All of these parts of myself coexist in my body, a representation of evolution and migration and truth. My body carries within its frame beauty and agony, certainty and murkiness, loathing and love. And I’ve learned to accept it, as is. For so much of my life, I wished into the dark to be someone else, some elusive ideal that represented possibility and contentment. I was steadily reaching in the dark across a chasm that separated who I was and who I thought I should be. Somewhere along the way, I grew weary of grasping at possible selves, just out of reach. So I put my arms down and wrapped them around me.
—Janet Mock, Redefining Realness: My Path to Womanhood, Identity, Love & So Much More (Pg. 258)
(via Molten Soul)
You’ve got to have someone who loves your body. Who doesn’t define you, but sees you. Who loves what [they] see. Who you don’t have to struggle to be good enough for.
—Deb Caletti, The Secret Life of Prince Charming
I don’t know how to express how grateful I am to JJ for being this person for me. We’ve been together for almost three years and I’ve never heard him say a negative thing about my body. On the contrary, he seems to genuinely celebrate/relish in parts of me I typically try to minimize. One of the many reasons I love him.
In order to keep me available to myself, and able to concentrate my energies upon the challenges of those worlds through which I move, I must consider what my body means to me. I must also separate those external demands about how I look and feel to others, from what I really want for my own body, and how I feel to my selves.
We all run from the ugly. And the farther we run from it, the more we stigmatize it and the more power we give beauty. Our communities are obsessed with being beautiful and gorgeous and hot. What would it mean if we were ugly? What would it mean if we didn’t run from our own ugliness or each other’s? How do we take the sting out of “ugly?” What would it mean to acknowledge our ugliness for all it has given us, how it has shaped our brilliance and taught us about how we never want to make anyone else feel? What would it take for us to be able to risk being ugly, in whatever that means for us. What would happen if we stopped apologizing for our ugly, stopped being ashamed of it? What if we let go of being beautiful, stopped chasing “pretty,” stopped sucking in and shrinking and spending enormous amounts of money and time on things that don’t make us magnificent?”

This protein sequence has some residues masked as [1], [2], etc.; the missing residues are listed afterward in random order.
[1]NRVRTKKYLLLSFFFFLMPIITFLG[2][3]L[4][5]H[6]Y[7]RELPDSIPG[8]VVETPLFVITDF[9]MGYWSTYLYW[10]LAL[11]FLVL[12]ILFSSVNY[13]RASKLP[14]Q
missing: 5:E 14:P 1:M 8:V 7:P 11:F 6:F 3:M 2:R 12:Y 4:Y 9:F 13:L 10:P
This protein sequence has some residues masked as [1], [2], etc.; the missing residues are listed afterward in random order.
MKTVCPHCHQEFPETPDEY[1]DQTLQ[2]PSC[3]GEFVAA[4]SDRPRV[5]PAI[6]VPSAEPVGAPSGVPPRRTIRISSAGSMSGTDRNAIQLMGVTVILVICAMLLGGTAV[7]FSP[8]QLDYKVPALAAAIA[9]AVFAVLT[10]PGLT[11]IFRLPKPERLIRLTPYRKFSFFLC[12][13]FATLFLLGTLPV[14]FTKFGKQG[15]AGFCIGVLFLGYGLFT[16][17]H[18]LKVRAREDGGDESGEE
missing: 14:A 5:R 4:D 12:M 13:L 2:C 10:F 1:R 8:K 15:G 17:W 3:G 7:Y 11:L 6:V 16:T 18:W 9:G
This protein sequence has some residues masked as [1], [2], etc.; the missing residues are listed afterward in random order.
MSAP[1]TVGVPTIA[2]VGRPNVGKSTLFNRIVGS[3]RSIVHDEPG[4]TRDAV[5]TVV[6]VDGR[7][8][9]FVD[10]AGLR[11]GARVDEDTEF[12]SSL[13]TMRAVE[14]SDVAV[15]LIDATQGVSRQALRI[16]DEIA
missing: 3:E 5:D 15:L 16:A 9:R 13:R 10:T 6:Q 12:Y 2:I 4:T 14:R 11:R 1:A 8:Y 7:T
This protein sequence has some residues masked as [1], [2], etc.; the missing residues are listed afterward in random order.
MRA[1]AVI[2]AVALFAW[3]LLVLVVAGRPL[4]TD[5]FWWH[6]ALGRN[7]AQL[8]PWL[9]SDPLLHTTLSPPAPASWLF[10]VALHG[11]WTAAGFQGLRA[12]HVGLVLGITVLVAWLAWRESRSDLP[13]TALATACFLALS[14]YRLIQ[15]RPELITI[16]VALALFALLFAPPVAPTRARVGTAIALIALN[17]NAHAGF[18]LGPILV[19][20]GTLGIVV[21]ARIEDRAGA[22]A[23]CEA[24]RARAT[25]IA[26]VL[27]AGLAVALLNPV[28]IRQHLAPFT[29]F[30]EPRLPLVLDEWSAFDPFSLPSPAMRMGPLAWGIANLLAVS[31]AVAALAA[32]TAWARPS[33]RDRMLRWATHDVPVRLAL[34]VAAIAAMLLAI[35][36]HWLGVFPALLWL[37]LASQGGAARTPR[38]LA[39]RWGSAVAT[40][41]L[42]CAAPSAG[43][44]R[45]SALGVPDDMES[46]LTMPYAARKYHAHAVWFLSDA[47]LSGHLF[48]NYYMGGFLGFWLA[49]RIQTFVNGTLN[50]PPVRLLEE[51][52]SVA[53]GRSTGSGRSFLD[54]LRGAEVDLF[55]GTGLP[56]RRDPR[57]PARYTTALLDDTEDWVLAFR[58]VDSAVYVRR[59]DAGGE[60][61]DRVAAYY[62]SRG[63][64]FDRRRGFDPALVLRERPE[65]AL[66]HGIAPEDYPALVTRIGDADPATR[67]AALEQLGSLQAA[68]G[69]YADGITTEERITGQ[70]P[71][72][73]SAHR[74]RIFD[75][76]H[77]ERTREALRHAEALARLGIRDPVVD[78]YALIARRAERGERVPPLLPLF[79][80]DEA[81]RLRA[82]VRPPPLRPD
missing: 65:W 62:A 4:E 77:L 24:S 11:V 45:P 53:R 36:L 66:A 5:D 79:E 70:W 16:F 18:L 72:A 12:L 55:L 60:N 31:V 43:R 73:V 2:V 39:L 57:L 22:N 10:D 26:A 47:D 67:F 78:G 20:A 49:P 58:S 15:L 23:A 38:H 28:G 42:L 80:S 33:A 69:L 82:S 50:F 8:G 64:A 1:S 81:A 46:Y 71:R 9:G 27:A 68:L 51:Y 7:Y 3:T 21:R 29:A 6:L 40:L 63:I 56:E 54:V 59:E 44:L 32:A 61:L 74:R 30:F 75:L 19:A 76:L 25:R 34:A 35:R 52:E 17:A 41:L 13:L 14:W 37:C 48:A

(via Learning everyday…)
Me, at work: *stomach area feels kind of weird *
Me: *goes to bathroom *
Me: *wipes *
Me: *sees blood on tissue *
Me: WHAT THE FUCK IS HAPPENING?! AM I DYING?! *repeats emotions of first period in 4th grade *
Me: …Wait a minute. This is normal. This is a normal thing that happened to me monthly for upwards of 15 years. This stomachache is probably cramps.
Me: *digs around in desk until she finds a pad *
Me: *takes extra strength Tylenol *
Me, at home: *feels unbearably tired, passes out waiting for chicken to defrost to cook dinner *